A caller to the James O’Brien show on LBC radio choked up when he described how he would apologise to his 13-year-old son for voting Brexit. Whichever side of a debate you fall on, this moving conversation captured exactly the kind of open discussions we need more of, post-referendum – between those who voted Leave and those who voted Remain, and between those who regret their vote and the many who don’t.
Rich, the caller, began by saying that he felt he’d “made a mistake” and spoke about his background:
I feel like I’m articulate. I’m well read. But to be sucked in by these lies. I mean, I’m ex-forces. And I thought, you know what? It’s almost as if to be patriotic, you’ve got to vote Brexit.
I love the NHS. To love the NHS, you’ve got to vote Brexit, because we’re going to give more of this money.
The claims over NHS funding suggested that Brexit would provide much-needed money for our health services. But not only was the £350m figure we pay into the EU touted by the Leave campaign inaccurate, given it didn’t take into account the rebate the UK receives, it took just a matter of days before the politicians who made the promise admitted it was a mistake.
None of this stopped Boris Johnson travelling around the country with his big red bus proclaiming:
We send the EU £50 million a day. Let’s fund the NHS instead.
Rich said he felt “let down” and asked: “Why didn’t the Remain campaign step up and try harder?”
O’Brien responded like this:
Part of the reason is the media. So, I think you’re right. I think the Remain campaign was complacent and misguided and, in many ways, inadequate. But don’t forget what the newspapers were doing and what most people in my kind of work were doing. They were putting so much effort into this and putting out those meaningless soundbites about taking back control. I don’t want you… or anyone else to describe themselves or feel that they’re stupid, because there’s nothing stupid about believing people you trust.
Media mogul Rupert Murdoch was desperate to leave the EU, and this was reflected in the headlines and editorials of his papers. The mainstream media often simply failed to cover the Remain campaign. For example, when asked why he was silent over Brexit, Labour leader Jeremy Corbyn replied:
It’s partly down to the media and how they report.
The caller went on to tell O’Brien:
The penny dropped a while back and it’s been rattling around for ages. It took me a few weeks to actually get the moral fibre, the backbone to say I was wrong. And I voted wrong.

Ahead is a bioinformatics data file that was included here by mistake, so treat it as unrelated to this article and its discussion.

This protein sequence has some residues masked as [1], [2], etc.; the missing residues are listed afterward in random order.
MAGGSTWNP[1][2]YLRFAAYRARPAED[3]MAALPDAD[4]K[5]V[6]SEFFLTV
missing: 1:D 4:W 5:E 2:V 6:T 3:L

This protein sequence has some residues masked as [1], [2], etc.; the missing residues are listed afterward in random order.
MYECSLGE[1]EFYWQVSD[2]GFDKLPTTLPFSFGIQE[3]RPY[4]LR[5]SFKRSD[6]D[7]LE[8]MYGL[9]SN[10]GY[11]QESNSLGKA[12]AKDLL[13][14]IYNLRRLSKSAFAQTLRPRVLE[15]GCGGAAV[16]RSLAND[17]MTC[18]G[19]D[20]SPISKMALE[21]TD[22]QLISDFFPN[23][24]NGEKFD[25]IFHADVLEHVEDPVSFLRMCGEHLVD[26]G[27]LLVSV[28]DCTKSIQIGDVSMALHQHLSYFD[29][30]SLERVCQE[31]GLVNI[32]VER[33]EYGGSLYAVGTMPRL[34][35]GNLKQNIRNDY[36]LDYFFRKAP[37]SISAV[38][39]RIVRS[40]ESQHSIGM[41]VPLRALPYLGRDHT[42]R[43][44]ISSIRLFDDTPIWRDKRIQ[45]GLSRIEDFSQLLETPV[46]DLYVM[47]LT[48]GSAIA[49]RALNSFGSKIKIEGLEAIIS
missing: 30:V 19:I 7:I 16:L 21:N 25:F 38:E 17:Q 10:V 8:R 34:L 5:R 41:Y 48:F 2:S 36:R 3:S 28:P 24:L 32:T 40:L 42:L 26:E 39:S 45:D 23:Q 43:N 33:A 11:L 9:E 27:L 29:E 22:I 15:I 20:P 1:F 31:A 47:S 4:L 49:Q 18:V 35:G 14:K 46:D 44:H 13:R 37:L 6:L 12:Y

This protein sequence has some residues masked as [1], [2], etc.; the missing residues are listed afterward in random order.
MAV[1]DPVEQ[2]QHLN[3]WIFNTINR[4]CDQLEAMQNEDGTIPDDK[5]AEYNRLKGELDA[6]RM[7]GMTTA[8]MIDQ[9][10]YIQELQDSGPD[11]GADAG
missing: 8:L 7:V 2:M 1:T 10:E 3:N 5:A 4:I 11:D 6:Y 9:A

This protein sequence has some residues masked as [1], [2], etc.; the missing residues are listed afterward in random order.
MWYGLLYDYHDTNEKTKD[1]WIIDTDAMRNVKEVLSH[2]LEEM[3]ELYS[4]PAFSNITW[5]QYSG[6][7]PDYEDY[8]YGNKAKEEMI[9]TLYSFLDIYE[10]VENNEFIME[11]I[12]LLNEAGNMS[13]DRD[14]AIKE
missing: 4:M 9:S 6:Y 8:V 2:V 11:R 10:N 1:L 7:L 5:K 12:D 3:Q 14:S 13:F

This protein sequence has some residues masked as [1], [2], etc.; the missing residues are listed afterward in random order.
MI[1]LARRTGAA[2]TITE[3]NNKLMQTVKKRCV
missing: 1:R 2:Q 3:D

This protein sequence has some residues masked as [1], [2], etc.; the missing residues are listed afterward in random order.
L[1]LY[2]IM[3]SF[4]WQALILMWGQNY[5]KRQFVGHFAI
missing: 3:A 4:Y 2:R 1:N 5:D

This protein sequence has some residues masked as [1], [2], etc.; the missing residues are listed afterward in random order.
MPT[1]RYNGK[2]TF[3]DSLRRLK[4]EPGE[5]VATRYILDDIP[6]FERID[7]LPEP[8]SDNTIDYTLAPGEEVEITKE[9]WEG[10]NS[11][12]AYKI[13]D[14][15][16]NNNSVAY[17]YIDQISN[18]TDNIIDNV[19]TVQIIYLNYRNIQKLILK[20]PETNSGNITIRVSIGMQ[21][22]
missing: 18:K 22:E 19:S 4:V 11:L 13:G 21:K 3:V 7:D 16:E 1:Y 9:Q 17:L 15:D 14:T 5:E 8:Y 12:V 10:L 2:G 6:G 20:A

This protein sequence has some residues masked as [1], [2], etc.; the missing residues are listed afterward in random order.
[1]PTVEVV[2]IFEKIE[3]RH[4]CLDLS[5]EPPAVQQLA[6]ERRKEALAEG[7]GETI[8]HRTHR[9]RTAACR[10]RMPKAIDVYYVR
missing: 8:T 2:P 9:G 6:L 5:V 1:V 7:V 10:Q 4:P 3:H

He followed the statement with:
And I was one of the guys who sat there and said we’d take back control. And I’m thinking what the bloody hell does that even mean, James? What does that mean? Take back control. I’m a lorry driver. All I know is fuel prices are going to go up. It means my boss is going to pay more in diesel; it means I’m not going to get a pay rise.
O’Brien responded with real compassion:
I love you. I need you in my life, Richard. Because you just described what I presume is happening to lots and lots of people. But that phrase you just used, ‘find the backbone to admit it’, that’s a beautiful, beautiful thing.
Whatever side of a debate you fall on, it takes courage and honesty to admit making mistakes and admit you were wrong. And whether you’re a Leave or Remain voter, left wing or right wing, it is this honesty that is needed to break down the current toxicity in British politics.
But Rich went further and explained his need to apologise to his son:
How many people are listening to me now talking, who are thinking: ‘you know what, we’re the same as Rich, but can’t admit it to myself’? My lad’s 13. When he’s older… I will apologise to him. I will say sorry to him.
O’Brien told him not to “feel bad” and asked:
Did you see how many people, the morning the result dropped, actually Googled: “What does it mean? What is the EU?”? Presumably an awful lot of people who just voted to leave went: hang on a minute, what have we done?
Rich admitted he was one of those people and added:
Secretly, thinking back now, I wanted to be that person – when we stayed in Europe – to say ‘Well, I voted out’.
Leave-advocating Sun columnist Kelvin McKenzie admitted to similar reservations:
When I put my cross against Leave I felt a surge, as though for the first time in my life my vote did count. I had power. Four days later ,I don’t feel quite the same. I have buyer’s remorse. A sense of be careful what you wish for. To be truthful, I am fearful of what lies ahead.
Hug it out
The interview ended with raw emotion.
And now… My partner: she’s mixed race. My extended family on her side are all different nationalities, you know: Canada to Malaysia. I don’t know, mate.
Shall we hug it out?
Seriously, I’ve got a lump in my throat, and I’ve got a tear in my eye. I’m just worried… it takes a lot to admit it.
Caller chokes up as he tells James O’Brien that he “feels stupid” for voting Leave – and will say sorry to his son https://t.co/eF3HI0Fcgc
— LBC (@LBC) October 13, 2016
And it’s this emotional intelligence between the caller and O’Brien which makes this interview so moving.
Many parts of the EU referendum campaign were based on hatred, manipulation and lies. But as O’Brien says, “there’s nothing stupid about believing people you trust”.
While there has been an explosion in post-Brexit hate crime, those figures do not represent the majority of people. And unless we all start talking to each other without recrimination and start building a different vision, we won’t be able to move forward at all.
Featured image via Twitter
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